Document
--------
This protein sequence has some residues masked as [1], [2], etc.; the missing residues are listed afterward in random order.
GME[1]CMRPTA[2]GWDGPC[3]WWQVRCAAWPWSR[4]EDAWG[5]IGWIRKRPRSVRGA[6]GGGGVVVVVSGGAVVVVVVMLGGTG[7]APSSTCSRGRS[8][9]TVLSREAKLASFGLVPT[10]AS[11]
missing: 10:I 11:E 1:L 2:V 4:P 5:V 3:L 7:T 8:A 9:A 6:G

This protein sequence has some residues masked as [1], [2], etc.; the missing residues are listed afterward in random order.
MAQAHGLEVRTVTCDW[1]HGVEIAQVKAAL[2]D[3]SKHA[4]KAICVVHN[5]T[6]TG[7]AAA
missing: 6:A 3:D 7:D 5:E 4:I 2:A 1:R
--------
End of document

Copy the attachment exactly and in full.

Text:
This protein sequence has some residues masked as [1], [2], etc.; the missing residues are listed afterward in random order.
GME[1]CMRPTA[2]GWDGPC[3]WWQVRCAAWPWSR[4]EDAWG[5]IGWIRKRPRSVRGA[6]GGGGVVVVVSGGAVVVVVVMLGGTG[7]APSSTCSRGRS[8][9]TVLSREAKLASFGLVPT[10]AS[11]
missing: 10:I 11:E 1:L 2:V 4:P 5:V 3:L 7:T 8:A 9:A 6:G

This protein sequence has some residues masked as [1], [2], etc.; the missing residues are listed afterward in random order.
MAQAHGLEVRTVTCDW[1]HGVEIAQVKAAL[2]D[3]SKHA[4]KAICVVHN[5]T[6]TG[7]AAA
missing: 6:A 3:D 7:D 5:E 4:I 2:A 1:R